Hello! My name is Sammy. I live on the Gold Coast with my wife and kids. For many years, I wasn't very happy. I was working in a job which gave me very little pleasure. This was because it was an entry-level job at a fast-food joint. I knew I needed to make a change, but I had no idea what that change was until I got talking to my brother-in-law. He suggested that I sign up at a local adult education college so I could improve my education and develop new skills. I did just that and now I am the manager of a restaurant. I hope you like this blog and that it inspires you to develop your skills.
Of all the skills necessary to become a functioning and productive adult, literacy must be at the top of the list. For those who have enjoyed a successful education, this may seem to be second nature, but it's not necessarily as easy for some children growing up in this day and age. Many youngsters face a troubling childhood for a variety of reasons and find it difficult to apply any concentration in the schoolroom and, consequently, may fall behind when it comes to the crucial art of reading. While this has serious ramifications for these youngsters, there may be light at the end of the tunnel due to revolutionary programs finding their way into Australian schools. These programs involve a four-legged friend, who may just be the best kind of teacher in this situation. What is involved?
Man's Best Teacher?
Dogs are very familiar in homes across the country, and many breeds are particularly good at bonding with young people. This has not gone unnoticed and has prompted people to develop programs that help in the learning sphere.
Dogs Make Better Friends
Some children may find a classroom environment to be daunting, especially when they are in front of their peers. It's unfortunate that some kids can be abrasive to others and can make fun of them if they are slow to pick something up. This can make it even harder for the afflicted child to learn how to read, until, that is, this four-legged 'teacher' arrives.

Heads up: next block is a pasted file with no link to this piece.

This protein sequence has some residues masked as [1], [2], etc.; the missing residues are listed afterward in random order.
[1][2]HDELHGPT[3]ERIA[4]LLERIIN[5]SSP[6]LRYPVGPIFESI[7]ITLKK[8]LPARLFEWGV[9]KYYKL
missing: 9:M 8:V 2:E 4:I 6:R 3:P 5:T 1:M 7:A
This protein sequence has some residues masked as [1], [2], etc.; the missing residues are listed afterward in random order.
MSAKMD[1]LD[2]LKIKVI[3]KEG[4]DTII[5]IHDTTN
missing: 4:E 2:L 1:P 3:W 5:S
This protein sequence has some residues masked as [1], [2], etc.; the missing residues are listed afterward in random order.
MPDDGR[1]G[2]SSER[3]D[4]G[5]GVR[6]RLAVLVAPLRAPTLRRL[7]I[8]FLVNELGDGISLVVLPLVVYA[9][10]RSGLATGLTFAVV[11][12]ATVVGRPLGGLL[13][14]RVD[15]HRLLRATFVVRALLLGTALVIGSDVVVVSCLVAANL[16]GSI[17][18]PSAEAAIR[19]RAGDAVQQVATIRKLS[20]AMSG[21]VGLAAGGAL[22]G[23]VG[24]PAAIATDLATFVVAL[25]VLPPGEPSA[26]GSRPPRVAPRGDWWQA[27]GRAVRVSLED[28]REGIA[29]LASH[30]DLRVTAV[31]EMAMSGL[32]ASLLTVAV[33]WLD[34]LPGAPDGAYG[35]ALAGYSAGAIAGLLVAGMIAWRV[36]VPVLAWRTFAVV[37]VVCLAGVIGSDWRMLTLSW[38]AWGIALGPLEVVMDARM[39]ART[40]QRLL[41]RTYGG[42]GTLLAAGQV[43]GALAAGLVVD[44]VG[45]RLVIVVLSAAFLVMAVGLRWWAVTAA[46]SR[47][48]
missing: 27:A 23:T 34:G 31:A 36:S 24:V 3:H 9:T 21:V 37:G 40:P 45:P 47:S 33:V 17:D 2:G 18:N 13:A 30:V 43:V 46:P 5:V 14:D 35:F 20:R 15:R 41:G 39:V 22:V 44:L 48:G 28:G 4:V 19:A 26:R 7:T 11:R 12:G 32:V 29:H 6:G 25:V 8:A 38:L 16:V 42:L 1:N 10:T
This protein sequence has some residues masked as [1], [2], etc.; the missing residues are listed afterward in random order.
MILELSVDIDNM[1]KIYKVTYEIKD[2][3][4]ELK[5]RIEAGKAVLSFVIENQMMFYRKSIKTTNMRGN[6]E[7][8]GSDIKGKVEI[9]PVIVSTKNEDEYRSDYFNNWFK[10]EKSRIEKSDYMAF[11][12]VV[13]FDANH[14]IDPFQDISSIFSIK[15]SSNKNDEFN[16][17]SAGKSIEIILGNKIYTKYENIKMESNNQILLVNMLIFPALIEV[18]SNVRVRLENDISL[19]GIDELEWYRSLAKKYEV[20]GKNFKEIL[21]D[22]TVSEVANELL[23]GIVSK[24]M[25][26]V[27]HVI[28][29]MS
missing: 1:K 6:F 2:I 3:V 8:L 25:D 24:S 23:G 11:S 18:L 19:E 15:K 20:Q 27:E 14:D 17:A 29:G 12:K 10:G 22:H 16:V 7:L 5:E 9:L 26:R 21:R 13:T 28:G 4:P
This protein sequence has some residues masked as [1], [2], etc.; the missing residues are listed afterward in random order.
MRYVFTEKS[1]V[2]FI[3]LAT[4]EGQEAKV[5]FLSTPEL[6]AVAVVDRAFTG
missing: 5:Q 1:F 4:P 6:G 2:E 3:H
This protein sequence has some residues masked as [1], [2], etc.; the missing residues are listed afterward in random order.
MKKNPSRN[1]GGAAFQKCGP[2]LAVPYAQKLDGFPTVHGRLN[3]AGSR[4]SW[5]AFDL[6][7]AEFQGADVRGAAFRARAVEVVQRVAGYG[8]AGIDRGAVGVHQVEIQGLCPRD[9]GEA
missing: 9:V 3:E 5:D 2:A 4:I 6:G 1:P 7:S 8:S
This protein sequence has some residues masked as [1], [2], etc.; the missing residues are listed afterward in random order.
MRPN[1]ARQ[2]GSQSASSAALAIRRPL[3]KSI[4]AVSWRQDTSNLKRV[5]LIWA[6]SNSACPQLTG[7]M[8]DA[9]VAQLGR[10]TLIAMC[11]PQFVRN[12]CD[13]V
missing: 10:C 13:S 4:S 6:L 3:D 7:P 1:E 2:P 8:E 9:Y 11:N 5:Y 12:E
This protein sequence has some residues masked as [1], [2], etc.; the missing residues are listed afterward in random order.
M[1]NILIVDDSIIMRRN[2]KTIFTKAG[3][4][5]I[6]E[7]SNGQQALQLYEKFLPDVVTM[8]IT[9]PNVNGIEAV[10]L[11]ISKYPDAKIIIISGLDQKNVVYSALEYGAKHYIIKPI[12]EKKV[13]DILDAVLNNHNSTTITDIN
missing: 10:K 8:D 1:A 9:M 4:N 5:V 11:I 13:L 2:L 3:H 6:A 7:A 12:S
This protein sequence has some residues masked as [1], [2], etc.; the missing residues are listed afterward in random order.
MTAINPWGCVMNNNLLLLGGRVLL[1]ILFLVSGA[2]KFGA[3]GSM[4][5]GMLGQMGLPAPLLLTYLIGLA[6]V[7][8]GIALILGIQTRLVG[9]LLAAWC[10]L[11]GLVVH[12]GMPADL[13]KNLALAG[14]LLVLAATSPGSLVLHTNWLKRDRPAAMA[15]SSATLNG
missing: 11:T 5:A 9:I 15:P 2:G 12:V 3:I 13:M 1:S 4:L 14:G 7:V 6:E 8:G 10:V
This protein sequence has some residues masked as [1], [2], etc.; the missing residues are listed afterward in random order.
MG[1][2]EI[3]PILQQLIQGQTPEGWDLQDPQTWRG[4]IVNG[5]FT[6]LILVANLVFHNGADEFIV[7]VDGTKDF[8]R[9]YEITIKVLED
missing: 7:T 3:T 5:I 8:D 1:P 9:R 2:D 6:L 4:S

These dogs are specially trained so that they can interact with youngsters in the classroom environment and be with them while they learn how to read. They are trained in basic obedience skills and have a very predictable, loving temperament. They sit next to each child as the youngster pretends to teach the dog how to read, as the animal is very attentive and engaged.
How It Works
At the beginning of the session, the child can pick out their book from a shelf or can even allow the dog to do so by indicating a particular novel with its nose. They will then both retreat to a corner where they will lie down together and proceed. The child believes that they are educating the dog, but they are benefiting directly and can make great progress in this type of accommodating and safe environment.
Educators think that this approach is very beneficial and that each child makes a lot more progress than they would otherwise. They are hoping to roll out these programs into schools across the country but do need support in order to achieve this.
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